I'm confused about "assigns" what does it do?

Can anyone point me to some resources to understand the “assigns” functionality. I see it used in Phoenix Channels, but am not sure what is happening under the hood. Thanks.

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Assigns belongs to socket structure as seen here.

assigns allows to set socket assigns value.

As each socket is independant from each others, it is used to store info for a dedicated socket.

eg. Storing user data, or any other related data.

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Thanks for your response, @kokolegorille. I’m still not entirely clear on “assigns”, however. All the definitions and docs I see seem to have recursive definitions.

For instance, you wrote “assigns allows to set socket assigns value”. And in the link to the docs that you gave me I see definitions like the following:

assign(socket, key, value)
    Adds key/value pair to socket assigns

Is “assign” ever used outside of sockets? Is it something like a dictionary of key-values? If it is just a dictionary of key-values, then why is it limited to sockets?

Thanks.

There is a similar concept in :plugs conn-struct.

Its a generic mechanism of making both extendable and carry around that is special to the application.

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Channels are processes (GenServer), so they have a state, which is the Socket struct. “assigns” is one field of that struct which Phoenix provides for you to store app-specific data. For instance you could store a user ID in assigns when the channel is created (join), then access it later when you receive messages (handle_in), in order to tell who sent it. It’s a plain old map.

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“Assigns” is basically the data backpack of the socket or Plug.Conn connection. You’d use it to hold onto data, which you’ll need throughout the lifetime of that connection. One example would be the authentication status (current user). It’s kinda like the session mechanic for http requests, but the session is used to store data between multiple request, while assigns store data for usage within a single request.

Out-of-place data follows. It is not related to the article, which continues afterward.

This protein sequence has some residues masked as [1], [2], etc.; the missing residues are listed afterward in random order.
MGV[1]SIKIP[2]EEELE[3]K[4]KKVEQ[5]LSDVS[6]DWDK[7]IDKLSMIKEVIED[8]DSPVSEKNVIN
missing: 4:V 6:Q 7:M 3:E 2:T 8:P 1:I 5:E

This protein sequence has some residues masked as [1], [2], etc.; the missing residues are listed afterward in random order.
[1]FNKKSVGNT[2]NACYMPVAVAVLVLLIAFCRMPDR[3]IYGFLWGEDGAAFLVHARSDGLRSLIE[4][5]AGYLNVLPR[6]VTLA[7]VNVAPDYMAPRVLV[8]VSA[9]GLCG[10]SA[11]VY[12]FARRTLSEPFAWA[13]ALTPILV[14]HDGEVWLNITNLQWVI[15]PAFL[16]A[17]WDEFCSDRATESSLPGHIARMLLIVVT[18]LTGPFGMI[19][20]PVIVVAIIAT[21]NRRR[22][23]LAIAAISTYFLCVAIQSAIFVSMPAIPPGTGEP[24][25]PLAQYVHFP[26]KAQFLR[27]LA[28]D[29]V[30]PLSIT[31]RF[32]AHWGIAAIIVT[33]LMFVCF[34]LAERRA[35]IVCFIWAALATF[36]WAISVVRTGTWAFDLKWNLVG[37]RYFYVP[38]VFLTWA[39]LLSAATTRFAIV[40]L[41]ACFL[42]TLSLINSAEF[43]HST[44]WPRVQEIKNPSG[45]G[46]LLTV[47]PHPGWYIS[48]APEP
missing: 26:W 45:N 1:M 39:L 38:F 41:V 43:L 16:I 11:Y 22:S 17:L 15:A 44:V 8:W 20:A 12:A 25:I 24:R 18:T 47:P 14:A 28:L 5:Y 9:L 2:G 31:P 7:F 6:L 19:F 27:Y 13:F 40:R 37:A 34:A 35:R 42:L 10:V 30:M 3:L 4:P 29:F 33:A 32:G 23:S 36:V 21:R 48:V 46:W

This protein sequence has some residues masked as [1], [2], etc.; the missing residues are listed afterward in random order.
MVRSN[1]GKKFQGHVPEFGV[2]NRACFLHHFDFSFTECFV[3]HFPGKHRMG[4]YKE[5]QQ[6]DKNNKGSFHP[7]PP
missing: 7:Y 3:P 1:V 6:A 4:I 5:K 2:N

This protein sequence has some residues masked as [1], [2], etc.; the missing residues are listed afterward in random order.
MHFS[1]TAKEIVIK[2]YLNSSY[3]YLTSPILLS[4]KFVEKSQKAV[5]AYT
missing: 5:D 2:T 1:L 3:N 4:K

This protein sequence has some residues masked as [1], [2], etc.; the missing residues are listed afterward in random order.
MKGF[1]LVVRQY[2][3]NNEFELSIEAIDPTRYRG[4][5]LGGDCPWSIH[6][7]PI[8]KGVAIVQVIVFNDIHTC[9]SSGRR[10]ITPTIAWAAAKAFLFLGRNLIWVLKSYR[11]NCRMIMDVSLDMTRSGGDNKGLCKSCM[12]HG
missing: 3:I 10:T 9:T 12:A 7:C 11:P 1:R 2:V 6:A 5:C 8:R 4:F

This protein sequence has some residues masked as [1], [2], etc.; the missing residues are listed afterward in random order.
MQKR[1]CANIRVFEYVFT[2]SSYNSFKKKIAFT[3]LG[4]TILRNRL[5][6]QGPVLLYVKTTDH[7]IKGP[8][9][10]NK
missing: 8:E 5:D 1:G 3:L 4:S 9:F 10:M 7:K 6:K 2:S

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Imagine you want to pass some value from your join function in channels to handle_in. You cannot simply assign to a variable:

def join(..., socket) do
  username = "hello"
  {:ok, socket}
end

def handle_in(..., socket) do
  username #=> this will raise
end

So instead, we store it in a data-structure (or assign it to a data structure) and pass the data structure forward:

def join(..., socket) do
  socket = assign(socket, :username, "hello")
  {:ok, socket}
end

def handle_in(..., socket) do
  socket.assigns.username #=> this works
end

The field in itself is a map with atom keys and the stored values.

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For anyone looking for a simple walkthrough of using “assigns”, I made a screencast about just that:

https://elixircasts.io/exploring-phoenix-assigns

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